This Note-Taking App is a Game Changer by Thomas Frank
I Was Wrong About Roam Research by Dalton Mabery
The show is edited by Larissa McCarty.
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Roam Research helps you organize your research for the long haul. As a note-taking tool for networked thought, the tool “gamifies” note-taking and research with a frictionless experience. But where did Roam Research come from? And how has it taken off so quickly?
Something that really makes this platform stand out from other note-taking tools is the passionate followers that swear by its effectiveness. In fact, there’s even been a term coined for this group of Roam Research fanatics: Roam Cult.
You can find the hashtag trending on Twitter and there’s a Roam Research subreddit that’s super active. On these platforms, Roam users can share how they’re using the tool, ask questions of their peers, and generally share praise about how Roam has transformed the way they process information.
The reason Roam Research has gained such an invested following can be attributed to a couple of psychological elements. Creating a challenge to “get in” makes the accomplishment of grasping the tool feel rewarding. The easier onboarding is, the easier it is to abandon. With friction to start, users feel more invested.
Because the tool can be a little more difficult to pick up, the early adopter fanbase is there to help you get through the learning curve. When you get through this curve, you feel like you earned it and you feel a sense of belonging. It all ties back to the philosophy that the best things in life are hard.
Roam Research is also unique in that they aren’t leaning into marketing at all to get the word out. Instead, they’re relying on their followers to spread the word. A brand spread through word-of-mouth gains a lot more credibility than the company that funnels thousands of dollars into unwelcome ads. When it comes down to it, we trust our peers more than we trust the word of a company.
The tool appeals to users for a few different reasons:
According to an interview from the CEO and Co-Founder, Conor White-Sullivan, Roam Research is about more than just taking notes. Roam wants to make it possible to collaborate with your past and future selves. Being able to see that a current thought is related to multiple other thoughts you've had before is how you get compound interest on your thoughts and solve more complicated problems in the future. At the end of the day, writing is a tool for thinking.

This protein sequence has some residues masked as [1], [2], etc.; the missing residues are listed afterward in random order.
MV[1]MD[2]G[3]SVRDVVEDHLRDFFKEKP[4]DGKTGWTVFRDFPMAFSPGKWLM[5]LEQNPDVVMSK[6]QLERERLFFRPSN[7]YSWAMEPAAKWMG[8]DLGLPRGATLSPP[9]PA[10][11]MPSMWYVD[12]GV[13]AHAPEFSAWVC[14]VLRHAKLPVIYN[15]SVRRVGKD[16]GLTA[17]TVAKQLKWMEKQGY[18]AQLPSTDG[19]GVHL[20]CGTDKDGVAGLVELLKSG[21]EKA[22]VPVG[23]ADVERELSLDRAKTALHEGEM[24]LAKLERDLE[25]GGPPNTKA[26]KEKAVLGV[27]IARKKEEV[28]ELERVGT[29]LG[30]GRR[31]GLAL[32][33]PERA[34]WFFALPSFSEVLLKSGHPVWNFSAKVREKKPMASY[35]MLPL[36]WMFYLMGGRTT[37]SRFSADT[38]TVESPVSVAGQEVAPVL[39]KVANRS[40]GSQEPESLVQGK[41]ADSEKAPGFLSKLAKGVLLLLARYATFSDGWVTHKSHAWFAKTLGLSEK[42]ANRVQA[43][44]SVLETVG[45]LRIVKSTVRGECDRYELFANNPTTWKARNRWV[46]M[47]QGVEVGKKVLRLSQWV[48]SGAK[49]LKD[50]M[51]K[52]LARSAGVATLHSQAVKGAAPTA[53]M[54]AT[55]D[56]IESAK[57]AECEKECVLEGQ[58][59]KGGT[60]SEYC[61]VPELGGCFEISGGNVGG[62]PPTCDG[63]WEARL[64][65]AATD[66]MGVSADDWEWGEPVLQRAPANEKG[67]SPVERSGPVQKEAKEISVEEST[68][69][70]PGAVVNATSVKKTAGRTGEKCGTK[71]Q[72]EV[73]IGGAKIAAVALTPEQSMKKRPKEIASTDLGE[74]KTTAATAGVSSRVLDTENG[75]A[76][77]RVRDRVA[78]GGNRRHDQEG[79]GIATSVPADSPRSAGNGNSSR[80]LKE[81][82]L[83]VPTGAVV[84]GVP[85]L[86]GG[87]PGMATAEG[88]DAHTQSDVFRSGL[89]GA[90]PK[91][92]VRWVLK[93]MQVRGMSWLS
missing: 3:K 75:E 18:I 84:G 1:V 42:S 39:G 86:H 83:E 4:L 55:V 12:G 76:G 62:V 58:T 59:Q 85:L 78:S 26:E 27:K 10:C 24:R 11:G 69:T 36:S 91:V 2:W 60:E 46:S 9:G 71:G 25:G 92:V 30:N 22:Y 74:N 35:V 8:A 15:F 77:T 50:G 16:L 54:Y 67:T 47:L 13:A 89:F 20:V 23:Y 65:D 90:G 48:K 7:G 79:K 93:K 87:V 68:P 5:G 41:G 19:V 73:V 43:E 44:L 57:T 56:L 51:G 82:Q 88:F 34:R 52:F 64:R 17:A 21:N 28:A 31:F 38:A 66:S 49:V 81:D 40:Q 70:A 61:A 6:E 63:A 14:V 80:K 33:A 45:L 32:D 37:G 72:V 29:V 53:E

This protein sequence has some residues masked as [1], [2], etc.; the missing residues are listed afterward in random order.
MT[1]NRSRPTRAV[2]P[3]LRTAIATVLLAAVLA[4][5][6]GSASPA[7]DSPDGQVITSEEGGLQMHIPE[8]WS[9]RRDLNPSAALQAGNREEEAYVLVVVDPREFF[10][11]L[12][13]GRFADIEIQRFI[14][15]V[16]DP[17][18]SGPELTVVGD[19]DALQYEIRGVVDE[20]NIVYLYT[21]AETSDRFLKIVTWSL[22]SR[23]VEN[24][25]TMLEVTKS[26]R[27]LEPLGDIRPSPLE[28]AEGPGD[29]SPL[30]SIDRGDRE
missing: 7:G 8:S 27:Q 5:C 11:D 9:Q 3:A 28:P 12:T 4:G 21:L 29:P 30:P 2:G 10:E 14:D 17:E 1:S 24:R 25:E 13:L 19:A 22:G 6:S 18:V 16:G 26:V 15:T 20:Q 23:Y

As an idea management system, Roam Research separates ideas from commitments (ie: Todoist), shows the right ideas at the right time, and doesn’t distract with ideas that can’t be executed. It also allows you to break down ideas into smaller parts, and re-combine them as needed. All these components create a streamlined space for researchers to unleash their stream of consciousness without having to get distracted by the task of connecting the threads.
Bi-directional linking is about bottom-up processing and associative thinking. Top-down is what most people are doing most of the time. This means processing info off of previous memories or experiences and making inferences “in paragraph form”. Individuals on the spectrum process bottom-up, which means they take in information and details until they have all the information to make a conclusion.
After a few weeks of research you can see where all the information is connected to make a conclusion. If you’re someone in a strategist or innovation role that’s trying to collect and brainstorm ideas to execute on, this tool is for you. If you’re dropped on a sub-page and don’t have context about where you are, it could be very confusing and not make sense. In Roam, you can drop in anywhere and see all the linked references.
Let’s say you just went through a pretty thorough exploration of a specific topic (a mind flow state). This is called associative thinking. It stimulates thinking and creativity because you’re making so many connections. If you try and describe your “aha moment” the next day, you won’t be able to adequately explain how you got there. With Roam Research, you can see a node graph with associations and their relative links, plus see what else is associated. It’s all documented.
So what can we learn from Roam?